In a recent case1 the ACCC has successfully brought a claim against a company for building its brand and making profits off donation promises and affiliation with a charity when they did not deliver on the promises or have a close affiliation with the charity.
- Oscar Wylee (who sell optical glasses) claimed that for each pair of glasses they sold, they would donate another pair of glasses to someone in need between 13 January 2014 and 31 December 2018.
- Oscar Wylee sold some 328,010 pairs of glasses and only donated 3,181 pairs.
- Oscar Wylee represented that it was closely affiliated with Rose Charities.
- In reality the only affiliation Oscar Wylee had with Rose Charaties was one donation of $2,000 on 4 February 2014.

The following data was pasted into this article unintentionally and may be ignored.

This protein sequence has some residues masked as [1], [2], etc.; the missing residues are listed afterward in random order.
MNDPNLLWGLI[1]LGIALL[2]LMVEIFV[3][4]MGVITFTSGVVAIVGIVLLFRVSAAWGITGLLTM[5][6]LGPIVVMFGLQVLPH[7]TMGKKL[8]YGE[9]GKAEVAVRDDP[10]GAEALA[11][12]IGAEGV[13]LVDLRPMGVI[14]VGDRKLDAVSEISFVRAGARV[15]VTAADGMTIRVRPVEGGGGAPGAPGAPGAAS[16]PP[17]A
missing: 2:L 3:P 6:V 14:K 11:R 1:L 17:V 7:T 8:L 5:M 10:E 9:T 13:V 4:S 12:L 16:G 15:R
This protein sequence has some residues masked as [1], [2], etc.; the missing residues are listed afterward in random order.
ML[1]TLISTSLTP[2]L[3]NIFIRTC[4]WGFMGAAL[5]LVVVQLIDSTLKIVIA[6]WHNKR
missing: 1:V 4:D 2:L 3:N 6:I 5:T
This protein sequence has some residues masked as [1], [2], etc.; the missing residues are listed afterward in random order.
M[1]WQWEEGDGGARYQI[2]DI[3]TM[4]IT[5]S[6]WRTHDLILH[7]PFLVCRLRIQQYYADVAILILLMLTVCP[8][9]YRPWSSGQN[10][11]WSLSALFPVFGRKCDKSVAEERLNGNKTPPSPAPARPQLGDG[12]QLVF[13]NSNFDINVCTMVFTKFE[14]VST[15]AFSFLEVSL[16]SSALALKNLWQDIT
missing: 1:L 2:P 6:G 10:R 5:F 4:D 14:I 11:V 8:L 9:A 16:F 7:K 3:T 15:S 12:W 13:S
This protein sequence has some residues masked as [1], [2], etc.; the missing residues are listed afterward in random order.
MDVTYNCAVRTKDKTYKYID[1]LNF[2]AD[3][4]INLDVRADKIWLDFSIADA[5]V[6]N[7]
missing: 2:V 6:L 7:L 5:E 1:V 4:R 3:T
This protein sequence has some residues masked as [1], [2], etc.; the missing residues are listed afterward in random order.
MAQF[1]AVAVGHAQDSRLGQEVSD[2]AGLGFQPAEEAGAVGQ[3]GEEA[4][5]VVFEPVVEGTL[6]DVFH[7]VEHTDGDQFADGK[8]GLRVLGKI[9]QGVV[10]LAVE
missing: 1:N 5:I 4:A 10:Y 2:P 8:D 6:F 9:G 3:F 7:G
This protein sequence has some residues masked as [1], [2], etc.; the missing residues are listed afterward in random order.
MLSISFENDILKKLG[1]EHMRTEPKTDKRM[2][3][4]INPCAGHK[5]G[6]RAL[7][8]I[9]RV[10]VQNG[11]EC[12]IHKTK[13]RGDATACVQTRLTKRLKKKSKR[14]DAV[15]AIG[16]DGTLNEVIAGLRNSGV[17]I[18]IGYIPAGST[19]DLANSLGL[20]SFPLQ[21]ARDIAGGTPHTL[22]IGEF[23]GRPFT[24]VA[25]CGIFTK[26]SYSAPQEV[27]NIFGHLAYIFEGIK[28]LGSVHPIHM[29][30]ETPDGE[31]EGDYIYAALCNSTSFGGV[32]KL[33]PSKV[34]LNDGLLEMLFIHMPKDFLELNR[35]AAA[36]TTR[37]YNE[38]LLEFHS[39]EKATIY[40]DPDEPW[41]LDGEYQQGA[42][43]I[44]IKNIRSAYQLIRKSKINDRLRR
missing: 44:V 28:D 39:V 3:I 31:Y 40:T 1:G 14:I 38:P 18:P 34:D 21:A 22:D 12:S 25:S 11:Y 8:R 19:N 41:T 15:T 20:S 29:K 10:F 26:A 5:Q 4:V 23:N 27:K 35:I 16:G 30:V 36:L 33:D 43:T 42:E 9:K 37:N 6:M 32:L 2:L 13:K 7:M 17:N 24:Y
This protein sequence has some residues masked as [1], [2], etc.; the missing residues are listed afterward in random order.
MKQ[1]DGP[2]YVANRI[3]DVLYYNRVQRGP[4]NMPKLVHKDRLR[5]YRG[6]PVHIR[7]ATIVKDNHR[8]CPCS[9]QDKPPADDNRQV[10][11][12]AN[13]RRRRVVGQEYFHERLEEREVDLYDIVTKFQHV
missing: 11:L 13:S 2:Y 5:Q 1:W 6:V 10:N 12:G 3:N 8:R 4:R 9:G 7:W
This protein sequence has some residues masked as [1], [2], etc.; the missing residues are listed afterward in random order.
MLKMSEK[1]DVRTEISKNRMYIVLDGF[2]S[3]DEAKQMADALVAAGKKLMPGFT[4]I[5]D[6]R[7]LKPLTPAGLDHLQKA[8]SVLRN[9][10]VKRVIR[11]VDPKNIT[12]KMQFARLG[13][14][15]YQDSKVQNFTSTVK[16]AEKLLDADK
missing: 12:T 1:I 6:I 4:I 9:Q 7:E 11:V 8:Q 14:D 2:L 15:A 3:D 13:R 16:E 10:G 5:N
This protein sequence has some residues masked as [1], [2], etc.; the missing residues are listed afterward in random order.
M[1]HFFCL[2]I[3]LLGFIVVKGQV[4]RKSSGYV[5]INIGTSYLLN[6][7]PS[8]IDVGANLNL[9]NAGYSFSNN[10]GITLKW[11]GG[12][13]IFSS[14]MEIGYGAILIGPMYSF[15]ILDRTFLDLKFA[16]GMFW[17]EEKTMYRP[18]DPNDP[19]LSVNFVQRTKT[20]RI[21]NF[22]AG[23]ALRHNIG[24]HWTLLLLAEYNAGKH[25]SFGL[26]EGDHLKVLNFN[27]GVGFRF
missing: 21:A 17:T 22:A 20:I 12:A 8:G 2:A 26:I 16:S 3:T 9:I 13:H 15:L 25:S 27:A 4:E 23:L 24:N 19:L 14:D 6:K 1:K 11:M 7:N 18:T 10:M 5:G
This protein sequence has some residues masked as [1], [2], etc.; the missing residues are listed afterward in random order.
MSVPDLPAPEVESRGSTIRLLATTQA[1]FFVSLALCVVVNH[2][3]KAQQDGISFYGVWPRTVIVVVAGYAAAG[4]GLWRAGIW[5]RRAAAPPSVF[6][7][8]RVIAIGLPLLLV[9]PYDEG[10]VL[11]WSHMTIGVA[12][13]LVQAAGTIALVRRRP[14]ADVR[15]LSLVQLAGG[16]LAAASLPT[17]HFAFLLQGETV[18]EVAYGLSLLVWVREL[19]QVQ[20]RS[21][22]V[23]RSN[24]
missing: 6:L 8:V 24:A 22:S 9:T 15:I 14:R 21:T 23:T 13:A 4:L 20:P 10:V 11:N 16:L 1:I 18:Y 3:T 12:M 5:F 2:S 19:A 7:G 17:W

The Court said that:
“ By misrepresenting the facts Oscar Wylee improperly exploited the good nature of consumers to its advantage by contriving to enhance the value of its brand by falsely associating it with altruistic pursuits.”
The Court ordered that Oscar Wylee pay penalties of $3.5 million and orders preventing Oscar Wylee misleading the public further.
The Court imposed the significant penalties to act as a real deterrent for Oscar Wylee and others who might be tempted to act in this way.
This case is a signal that the Court is prepared to come down hard on people and organisations who gain profit from the good work and reputation of the not-for-profit space without actually following through on their promises.
1 Australian Competition and Consumer Commission v Oscar Wylee Pty Ltd  FCA 1340
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